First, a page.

Please take a seat and give me 45 seconds of your undivided attention. X out of the all other links and don’t blink or you’ll have no idea how MMA fighter Drew Chatman went from being in a world of trouble to front-flipping over Irvins Ayala’s body.
Check out the end to the heavyweight bout at the Morongo Casino Resort & Spa last Friday. This fight marked both fighter’s professional debut.
It took me a few views to understand exactly what went on here. Chatman threw a sweeping kick that Ayala caught, sending his opponent to the mat and setting up prime position to tee off on him. Except in the process, Ayala knocked himself out by drilling his head on Chatman’s knee on the way down.
Chatman spoiled his lucky day by front-flipping over Ayala, who lay on the mat momentarily motionless. The stunt cost him the match and earned him a disqualification loss.
The 23-year-old Chatman was docked pay for the fight and suspended for 90 days by the California State Athletic Commission. In a recent statement to MMA Fighting, Chatman owned up to his lapse of judgement.
“Let me be honest with you, man,” Chatman said. “I don’t deserve to get paid for that. It’s disappointing watching that. My mother has to see that. People that look up to me and see me become an inspiration to them have to look at that. Even though I’m not a champion so to speak, but I overcame a lot of things and I became something that I never thought I would become. Just to have my first pro fight is crazy, because I didn’t think I’d ever be on this level. It just happened so fast.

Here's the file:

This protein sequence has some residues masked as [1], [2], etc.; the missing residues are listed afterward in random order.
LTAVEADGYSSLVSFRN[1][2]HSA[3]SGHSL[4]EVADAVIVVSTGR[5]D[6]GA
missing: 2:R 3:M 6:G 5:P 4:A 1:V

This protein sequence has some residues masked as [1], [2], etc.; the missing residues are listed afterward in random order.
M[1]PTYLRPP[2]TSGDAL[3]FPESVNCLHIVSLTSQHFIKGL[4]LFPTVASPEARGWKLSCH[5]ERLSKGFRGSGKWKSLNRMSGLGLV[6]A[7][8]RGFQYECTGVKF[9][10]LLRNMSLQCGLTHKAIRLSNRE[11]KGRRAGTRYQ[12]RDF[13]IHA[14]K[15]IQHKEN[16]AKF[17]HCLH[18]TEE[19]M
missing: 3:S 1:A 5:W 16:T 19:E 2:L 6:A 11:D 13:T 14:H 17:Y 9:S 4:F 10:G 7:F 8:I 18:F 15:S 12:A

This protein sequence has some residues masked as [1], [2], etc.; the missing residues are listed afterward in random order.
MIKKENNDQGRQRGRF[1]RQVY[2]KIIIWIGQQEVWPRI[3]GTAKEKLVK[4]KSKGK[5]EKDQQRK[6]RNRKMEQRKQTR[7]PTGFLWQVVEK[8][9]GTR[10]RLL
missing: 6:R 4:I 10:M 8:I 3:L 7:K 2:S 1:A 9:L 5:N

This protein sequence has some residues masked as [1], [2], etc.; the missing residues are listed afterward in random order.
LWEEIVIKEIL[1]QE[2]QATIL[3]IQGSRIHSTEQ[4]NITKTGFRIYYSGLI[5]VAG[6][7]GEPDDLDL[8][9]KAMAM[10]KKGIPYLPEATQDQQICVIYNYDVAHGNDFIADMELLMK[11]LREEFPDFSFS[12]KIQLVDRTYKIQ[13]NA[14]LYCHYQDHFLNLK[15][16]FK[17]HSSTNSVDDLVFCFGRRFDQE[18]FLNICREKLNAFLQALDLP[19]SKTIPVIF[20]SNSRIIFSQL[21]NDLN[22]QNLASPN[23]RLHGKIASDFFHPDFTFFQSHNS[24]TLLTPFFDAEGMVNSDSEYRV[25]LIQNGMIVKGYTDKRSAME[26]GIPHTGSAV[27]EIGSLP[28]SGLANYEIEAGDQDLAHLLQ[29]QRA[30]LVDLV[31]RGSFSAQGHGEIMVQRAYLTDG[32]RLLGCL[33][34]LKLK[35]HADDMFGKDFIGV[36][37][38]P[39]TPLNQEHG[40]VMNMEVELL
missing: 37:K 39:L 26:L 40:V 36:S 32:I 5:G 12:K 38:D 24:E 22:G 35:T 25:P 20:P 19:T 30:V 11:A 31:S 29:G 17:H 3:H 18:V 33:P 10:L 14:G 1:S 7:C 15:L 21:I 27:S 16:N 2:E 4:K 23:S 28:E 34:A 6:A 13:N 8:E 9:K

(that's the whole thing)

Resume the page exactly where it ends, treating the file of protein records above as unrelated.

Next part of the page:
“So, the rules are the rules. And at the end of the day, when you actually look at what took place, I’m OK with having my pay taken away. I’m OK with being suspended 90 days. I’m OK with that. Because you can’t get that back. The video is priceless. I have to look back at that and live with regret every single day.”
Chatman, who said he was overcome by the nerves and emotions of his first profession fight, offered a personal apology to Ayala and expressed his acceptance of his sentencing.
“I want to apologize to Irvins Ayala,” Chatman said. “He was a good opponent. And he brought the fight to me. And he had a lot of heart. It was not a good move on my part as a martial artist. And I want to apologize to the California athletic commission, because they laid down the rules, they gave a great understanding and they do their job very well. Also, to Legacy, LFA, because they gave me a great opportunity to display my skills and it was a good platform.
“I’m not gonna play the victim here, because when you look at it the real victim here is Irvins Ayala. Let’s just be real. He showed up, he fought. It was an unfortunate mishap, but it did not have to end that way. All this publicity, all this media, the reality is I was wrong and I ain’t trying to gain no fame off of this, because I’m a martial artist.”
A wise man once told me “It’s not what happens that matters, it’s what you make happen after whatever happens happened.” It’s good to see Chatman taking full responsibility and playing it classy after an act that was just the opposite.